Glen Argan

Glen Argan

Glen Argan, former editor of Western Catholic Reporter, writes from Edmonton. See www.glenargan.com.

My father was a frugal man who categorically rejected going into debt. He warned me against this way of life more than I can recall. When he and my mother bought their modest home in Regina in 1954, they paid cash. Dad bought used cars, again always paying up front. 

In 1972, I joined a group of students who occupied the Dean of Arts’ office at the University of Regina. Our goal was to win parity for students on all departmental committees in the Faculty of Arts. After one night of sleeping on the floor of a crowded room, I had to leave the protest. I became sick and returned home to rest and recuperate.

Patriarch Kirill of the Russian Orthodox Church is espousing heresy. His views are heretical because he has enlisted God in a campaign of violence, declaring that Russia’s invasion of Ukraine is a holy war. 

The issue of a guaranteed basic minimum income (BMI) is again before the public thanks to a bill before the Senate that would implement such a national income support program. It would be too much to say that poverty is a front-burner concern. Reducing poverty is almost never a major issue for most of the population. It seems only those who suffer poverty or have experienced in the past know its debilitating effects.

The Vatican’s April 8 statement Dignitatis Infinita (Infinite Dignity) provides a welcome examination of the concept of human dignity, distinguishing proper understanding of the term from current misconceptions. The statement also addresses a litany of “some specific and grave violations” of human dignity. On the list are poverty, war, migrants, human trafficking, sexual abuse, violence against women, abortion, surrogacy, euthanasia and assisted suicide, marginalization of people with disabilities, gender theory, sex change and “digital violence.”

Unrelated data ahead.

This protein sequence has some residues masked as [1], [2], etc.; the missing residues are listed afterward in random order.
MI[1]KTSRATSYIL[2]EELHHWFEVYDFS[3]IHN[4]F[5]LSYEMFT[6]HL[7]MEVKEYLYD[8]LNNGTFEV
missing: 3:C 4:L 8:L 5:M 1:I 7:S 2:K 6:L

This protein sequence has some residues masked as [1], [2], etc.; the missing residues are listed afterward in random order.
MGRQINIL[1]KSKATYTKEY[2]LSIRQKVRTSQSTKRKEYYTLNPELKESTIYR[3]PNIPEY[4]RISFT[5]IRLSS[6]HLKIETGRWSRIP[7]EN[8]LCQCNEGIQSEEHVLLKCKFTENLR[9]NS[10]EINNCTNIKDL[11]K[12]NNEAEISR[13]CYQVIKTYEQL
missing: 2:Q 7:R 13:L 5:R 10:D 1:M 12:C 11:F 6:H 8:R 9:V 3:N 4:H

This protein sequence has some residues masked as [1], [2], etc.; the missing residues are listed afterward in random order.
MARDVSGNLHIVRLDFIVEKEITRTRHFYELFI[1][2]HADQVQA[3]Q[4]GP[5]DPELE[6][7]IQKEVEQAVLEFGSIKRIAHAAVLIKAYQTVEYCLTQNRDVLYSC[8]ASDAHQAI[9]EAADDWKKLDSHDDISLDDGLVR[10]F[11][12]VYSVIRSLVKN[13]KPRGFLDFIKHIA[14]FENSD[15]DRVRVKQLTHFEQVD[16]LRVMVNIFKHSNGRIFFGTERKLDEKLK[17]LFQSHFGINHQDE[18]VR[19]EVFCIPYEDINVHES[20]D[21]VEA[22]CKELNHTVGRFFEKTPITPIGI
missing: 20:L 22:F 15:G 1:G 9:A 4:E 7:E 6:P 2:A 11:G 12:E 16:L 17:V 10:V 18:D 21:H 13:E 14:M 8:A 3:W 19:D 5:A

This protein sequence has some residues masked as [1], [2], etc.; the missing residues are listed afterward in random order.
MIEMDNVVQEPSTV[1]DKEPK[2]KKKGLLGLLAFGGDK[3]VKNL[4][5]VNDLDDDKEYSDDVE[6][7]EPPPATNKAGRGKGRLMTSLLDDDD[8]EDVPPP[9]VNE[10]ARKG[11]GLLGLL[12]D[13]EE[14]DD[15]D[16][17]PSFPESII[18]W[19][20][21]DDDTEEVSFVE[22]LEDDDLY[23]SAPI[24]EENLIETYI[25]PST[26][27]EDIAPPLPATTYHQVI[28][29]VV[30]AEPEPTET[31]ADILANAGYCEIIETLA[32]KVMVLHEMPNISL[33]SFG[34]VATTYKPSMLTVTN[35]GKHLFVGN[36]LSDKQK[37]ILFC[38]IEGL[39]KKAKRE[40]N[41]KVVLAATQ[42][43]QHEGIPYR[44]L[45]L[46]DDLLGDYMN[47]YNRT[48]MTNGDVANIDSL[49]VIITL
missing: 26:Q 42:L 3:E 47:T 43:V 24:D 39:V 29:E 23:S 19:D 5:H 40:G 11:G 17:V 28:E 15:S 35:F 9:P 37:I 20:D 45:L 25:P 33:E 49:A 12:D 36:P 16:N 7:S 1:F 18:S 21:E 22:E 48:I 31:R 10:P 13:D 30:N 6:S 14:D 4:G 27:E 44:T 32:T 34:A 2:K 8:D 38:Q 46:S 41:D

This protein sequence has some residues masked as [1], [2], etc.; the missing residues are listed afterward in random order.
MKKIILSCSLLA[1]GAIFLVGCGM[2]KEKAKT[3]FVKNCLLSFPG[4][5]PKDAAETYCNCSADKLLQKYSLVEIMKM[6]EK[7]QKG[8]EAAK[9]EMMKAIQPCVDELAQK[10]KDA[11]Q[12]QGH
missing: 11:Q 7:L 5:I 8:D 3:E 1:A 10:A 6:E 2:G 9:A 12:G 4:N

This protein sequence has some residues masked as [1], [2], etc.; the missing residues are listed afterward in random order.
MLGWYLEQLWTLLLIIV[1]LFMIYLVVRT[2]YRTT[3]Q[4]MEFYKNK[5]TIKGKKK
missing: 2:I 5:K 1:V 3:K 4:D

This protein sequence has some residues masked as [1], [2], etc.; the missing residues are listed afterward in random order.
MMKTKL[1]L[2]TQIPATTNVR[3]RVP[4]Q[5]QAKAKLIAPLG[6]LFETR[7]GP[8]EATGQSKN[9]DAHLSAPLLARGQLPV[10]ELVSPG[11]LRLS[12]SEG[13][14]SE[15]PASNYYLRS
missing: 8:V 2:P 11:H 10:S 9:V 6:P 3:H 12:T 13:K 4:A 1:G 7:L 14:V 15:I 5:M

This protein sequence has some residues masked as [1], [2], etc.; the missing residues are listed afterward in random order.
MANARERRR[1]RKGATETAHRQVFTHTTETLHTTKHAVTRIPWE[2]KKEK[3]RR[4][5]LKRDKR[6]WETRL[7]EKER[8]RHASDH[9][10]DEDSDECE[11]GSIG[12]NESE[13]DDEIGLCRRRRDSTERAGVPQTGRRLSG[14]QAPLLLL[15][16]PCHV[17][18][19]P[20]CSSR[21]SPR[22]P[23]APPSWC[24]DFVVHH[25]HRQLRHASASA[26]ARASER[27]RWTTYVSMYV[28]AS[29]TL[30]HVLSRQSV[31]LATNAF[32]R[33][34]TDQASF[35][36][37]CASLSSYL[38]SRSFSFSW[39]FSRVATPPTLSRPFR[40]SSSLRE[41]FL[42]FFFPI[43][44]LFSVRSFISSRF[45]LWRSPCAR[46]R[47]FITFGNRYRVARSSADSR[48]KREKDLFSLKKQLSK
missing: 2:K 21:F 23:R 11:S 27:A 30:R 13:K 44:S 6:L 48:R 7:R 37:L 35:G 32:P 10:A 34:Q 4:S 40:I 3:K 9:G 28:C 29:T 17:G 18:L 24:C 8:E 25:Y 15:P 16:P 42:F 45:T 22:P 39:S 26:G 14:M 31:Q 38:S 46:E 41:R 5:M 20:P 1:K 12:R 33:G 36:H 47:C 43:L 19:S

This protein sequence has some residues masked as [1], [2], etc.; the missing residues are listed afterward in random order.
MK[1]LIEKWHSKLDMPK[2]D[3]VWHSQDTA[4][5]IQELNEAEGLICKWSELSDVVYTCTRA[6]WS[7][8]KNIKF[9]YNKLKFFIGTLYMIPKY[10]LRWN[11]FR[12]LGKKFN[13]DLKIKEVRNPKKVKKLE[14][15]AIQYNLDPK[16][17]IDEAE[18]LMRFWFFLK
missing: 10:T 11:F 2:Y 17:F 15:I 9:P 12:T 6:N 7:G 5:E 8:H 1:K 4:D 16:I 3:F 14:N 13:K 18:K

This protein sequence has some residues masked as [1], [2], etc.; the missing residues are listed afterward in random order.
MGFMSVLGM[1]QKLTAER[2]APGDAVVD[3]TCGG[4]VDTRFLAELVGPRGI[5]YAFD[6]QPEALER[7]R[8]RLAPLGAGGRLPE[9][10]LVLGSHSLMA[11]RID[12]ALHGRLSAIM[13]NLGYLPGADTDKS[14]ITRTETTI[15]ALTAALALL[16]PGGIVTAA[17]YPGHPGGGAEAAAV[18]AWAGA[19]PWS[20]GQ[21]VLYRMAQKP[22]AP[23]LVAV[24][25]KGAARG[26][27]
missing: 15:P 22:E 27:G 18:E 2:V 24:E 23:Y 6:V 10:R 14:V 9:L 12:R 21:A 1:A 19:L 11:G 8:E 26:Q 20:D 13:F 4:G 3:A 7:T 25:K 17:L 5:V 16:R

Fr. Clair Watrin, the Basilian priest from southern Alberta who founded the ecumenical Live-In weekend retreat movement and Catholic Christian Outreach, has died at age 91. Both of those movements brought thousands of people into a deeper relationship with Jesus and His Church.

The first I heard of Fr. Ron Rolheiser was when I was a bushy-tailed editor of the Western Catholic Reporter in Edmonton still in my 20s. An article he had written showed up in the mail one sunny day in 1982 from Belgium where he was studying, and he wanted to know if we would publish it. The subject was revirginization, a possibility that had never previously crossed my mind. Nevertheless, the brilliance of the article astonished me, and I eagerly published it as well as another article he sent.

Alexey Navalny was surely a hero. Perhaps he was also a saint. Little evidence is available to buttress the hope that he might someday be recognized as such. Navalny, the Russian dissident who died/was murdered Feb. 16, spoke little of his conversion from militant atheism to Christian Orthodoxy during his abbreviated life.

In 1949, Abbé Pierre, a young French priest, welcomed Georges Legay, a homeless man who had tried to commit suicide, into his rundown home in Paris. Instead of giving Legay housing, work and money, Abbé Pierre said, “You are totally miserable, and I have nothing to give you. So why not help me help others?”

Ash Wednesday is on the horizon. While Catholics are getting ashes on our foreheads, much of the rest of the Western world will be buying chocolates and flowers. I don’t remember Ash Wednesday falling on Valentine’s Day previously. Google says the last time was in 1945, a little before my time.